New sources of vitamin B12
Professor Martin Warren hopes to engineer plants that can produce a vitamin which is essential for brain and blood health.
- Only bacteria can produce the important vitamin B12
- Some people, especially vegetarians and the elderly suffer problems from B12 deficiency.
- Scientists hope to make it easier to get enough of the vitamin by transporting the pathway for producing the vitamin into plants and making it more efficient.
We rely on plants to supply virtually all of the vitamins which we need to keep us healthy. But plants cannot make one important vitamin B12. Deep in evolutionary history, the machinery to make this key nutrient never made the leap from bacteria to more complex organisms.
Professor Martin Warren
This prehistoric quirk has important consequences today. Vitamin B12 has a key role in the normal functioning of the brain and nervous system and for the formation of blood. Most people are able to get enough vitamin B12 in their diets by eating meat, fish and dairy, however people who are on strict vegetarian diets are prone to vitamin B12 deficiency and this can lead to anaemia, neurological disorders and developmental problems in unborn babies.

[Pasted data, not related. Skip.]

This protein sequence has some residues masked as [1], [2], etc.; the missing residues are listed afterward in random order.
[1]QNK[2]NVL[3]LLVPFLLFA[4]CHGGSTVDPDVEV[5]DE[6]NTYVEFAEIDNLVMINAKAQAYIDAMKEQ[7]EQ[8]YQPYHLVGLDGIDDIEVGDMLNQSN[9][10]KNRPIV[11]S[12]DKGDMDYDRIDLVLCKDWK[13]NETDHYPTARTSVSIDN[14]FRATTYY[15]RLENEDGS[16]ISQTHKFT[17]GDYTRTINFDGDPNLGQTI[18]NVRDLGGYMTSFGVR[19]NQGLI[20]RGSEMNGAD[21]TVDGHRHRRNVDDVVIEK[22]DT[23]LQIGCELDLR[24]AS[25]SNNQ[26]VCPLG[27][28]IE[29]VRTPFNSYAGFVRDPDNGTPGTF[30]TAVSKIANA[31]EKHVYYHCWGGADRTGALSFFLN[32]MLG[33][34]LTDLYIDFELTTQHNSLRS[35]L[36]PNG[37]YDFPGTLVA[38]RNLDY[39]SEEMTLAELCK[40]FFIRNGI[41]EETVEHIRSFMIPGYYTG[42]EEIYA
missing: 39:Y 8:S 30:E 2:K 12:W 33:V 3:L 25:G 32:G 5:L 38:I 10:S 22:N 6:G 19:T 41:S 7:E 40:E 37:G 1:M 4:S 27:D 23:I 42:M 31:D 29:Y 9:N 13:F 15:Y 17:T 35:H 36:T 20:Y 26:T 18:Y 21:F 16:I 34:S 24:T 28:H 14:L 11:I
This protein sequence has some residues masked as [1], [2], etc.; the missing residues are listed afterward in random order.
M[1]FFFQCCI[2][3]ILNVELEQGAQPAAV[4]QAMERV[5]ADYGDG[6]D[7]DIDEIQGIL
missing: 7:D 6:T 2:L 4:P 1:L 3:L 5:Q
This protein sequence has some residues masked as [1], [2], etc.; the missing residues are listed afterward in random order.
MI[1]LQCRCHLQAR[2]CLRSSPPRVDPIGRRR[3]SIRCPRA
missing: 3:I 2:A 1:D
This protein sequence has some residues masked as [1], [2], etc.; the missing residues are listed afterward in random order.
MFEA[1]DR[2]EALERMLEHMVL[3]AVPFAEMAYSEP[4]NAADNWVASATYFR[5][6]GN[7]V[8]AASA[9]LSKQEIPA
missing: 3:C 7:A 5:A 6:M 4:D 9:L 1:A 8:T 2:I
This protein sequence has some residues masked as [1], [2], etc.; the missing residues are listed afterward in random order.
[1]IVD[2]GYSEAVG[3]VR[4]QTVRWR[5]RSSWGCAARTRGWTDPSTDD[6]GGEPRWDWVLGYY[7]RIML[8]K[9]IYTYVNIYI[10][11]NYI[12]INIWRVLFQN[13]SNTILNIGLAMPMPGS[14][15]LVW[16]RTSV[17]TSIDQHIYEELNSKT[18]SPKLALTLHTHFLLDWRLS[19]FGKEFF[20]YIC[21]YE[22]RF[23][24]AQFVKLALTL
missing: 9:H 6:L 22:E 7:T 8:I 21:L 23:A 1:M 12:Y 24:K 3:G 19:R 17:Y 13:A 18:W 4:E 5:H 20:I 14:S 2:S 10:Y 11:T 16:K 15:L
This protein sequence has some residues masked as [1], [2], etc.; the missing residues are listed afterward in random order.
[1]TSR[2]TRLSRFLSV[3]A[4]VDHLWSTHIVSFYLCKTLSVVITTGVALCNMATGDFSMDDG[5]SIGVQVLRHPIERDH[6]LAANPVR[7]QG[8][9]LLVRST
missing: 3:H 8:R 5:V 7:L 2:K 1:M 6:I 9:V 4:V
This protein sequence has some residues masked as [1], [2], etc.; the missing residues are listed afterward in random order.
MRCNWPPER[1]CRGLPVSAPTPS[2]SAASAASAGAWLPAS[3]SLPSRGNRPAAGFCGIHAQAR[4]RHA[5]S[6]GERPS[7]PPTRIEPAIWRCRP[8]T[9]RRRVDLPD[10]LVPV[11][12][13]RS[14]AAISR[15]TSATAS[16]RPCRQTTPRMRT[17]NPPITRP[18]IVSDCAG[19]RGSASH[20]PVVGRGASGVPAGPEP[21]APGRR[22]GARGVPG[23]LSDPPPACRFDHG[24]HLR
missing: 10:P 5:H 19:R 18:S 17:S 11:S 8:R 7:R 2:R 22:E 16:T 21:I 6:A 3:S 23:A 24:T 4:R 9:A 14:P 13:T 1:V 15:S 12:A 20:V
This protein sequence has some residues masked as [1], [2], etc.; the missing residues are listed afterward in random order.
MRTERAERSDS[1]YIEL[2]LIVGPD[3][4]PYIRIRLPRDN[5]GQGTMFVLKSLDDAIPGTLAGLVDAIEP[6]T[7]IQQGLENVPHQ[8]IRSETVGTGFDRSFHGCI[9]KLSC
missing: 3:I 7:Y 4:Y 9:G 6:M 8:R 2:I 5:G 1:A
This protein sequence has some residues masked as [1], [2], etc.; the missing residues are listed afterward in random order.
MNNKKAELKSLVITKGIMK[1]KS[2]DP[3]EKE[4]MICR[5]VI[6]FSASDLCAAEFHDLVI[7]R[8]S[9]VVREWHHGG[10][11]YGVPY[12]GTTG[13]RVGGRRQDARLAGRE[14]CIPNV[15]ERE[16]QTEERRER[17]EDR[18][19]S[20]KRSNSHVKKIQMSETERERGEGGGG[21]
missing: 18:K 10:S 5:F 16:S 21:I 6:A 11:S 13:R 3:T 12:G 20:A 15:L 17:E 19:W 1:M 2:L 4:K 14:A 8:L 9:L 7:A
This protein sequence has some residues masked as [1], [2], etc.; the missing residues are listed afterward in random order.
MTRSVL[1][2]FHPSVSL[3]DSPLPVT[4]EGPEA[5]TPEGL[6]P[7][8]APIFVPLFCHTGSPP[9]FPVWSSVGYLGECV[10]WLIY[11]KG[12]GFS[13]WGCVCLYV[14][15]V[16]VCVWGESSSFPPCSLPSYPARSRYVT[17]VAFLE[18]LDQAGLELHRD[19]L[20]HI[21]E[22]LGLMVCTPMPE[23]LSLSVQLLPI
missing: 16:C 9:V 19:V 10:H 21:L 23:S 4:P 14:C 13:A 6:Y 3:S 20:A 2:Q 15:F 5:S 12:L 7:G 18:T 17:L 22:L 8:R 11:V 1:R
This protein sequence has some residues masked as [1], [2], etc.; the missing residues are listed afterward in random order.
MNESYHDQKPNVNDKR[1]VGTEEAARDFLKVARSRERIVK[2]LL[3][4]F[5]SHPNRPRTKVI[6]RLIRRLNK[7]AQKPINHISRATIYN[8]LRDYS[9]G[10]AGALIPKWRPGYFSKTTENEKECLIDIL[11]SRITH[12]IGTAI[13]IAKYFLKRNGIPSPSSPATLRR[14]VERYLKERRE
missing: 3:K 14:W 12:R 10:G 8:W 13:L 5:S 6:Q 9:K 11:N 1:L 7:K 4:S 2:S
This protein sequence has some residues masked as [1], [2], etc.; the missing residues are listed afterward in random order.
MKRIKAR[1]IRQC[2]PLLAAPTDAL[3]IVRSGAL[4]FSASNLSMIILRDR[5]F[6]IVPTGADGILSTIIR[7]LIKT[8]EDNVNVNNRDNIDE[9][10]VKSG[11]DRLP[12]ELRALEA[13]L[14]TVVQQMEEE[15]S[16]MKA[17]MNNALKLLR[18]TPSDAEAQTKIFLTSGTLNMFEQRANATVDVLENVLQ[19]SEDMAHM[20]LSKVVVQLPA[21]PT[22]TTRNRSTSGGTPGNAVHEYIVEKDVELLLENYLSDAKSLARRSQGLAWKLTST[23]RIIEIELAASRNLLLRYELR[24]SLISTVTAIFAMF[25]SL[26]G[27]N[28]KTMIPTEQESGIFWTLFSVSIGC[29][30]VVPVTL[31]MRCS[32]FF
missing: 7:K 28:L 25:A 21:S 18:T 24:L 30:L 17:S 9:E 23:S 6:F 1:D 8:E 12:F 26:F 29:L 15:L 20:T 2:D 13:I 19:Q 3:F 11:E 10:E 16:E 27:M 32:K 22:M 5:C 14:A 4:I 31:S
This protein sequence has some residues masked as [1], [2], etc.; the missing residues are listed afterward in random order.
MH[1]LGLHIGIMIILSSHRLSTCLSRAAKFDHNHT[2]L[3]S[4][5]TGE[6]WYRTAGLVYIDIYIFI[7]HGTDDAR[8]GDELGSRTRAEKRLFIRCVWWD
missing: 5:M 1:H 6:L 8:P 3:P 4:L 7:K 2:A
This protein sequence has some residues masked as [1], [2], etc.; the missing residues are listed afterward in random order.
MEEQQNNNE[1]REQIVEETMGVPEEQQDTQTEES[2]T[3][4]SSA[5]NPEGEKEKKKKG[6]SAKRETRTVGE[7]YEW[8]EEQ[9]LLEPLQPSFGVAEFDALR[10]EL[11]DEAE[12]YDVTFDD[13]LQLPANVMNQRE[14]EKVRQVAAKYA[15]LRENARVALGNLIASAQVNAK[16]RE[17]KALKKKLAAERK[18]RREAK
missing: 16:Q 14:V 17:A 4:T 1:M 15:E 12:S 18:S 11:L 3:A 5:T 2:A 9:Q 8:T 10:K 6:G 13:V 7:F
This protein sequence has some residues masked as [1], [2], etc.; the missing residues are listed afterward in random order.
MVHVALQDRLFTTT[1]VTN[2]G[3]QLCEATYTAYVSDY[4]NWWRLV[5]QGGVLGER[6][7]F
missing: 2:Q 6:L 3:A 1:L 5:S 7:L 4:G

Vitamin B12 deficiency is also a problem in the elderly and research suggests a link between a lack of the vitamin and the breakdown of the brain seen in Alzheimer's sufferers.
Professor Martin Warren and his team at the University of Kent want to take the complex biological pathways which some bacteria use to make the vitamin and transfer them into other organisms, like yeast and plants. At present vitamin B12 supplements are produced industrially through a bacterial fermentation process but scientists want to see whether they can make this more efficient or produce plants that contain the vitamin.
Vitamin B12 is the largest and most complicated vitamin that we know of. Thirty different enzymatic steps are required along the production line to produce the finished vitamin and scientists have been puzzling over how all of the pieces fit together for over 50 years since its structure was first revealed by the famous scientist Dorothy Hodgkin.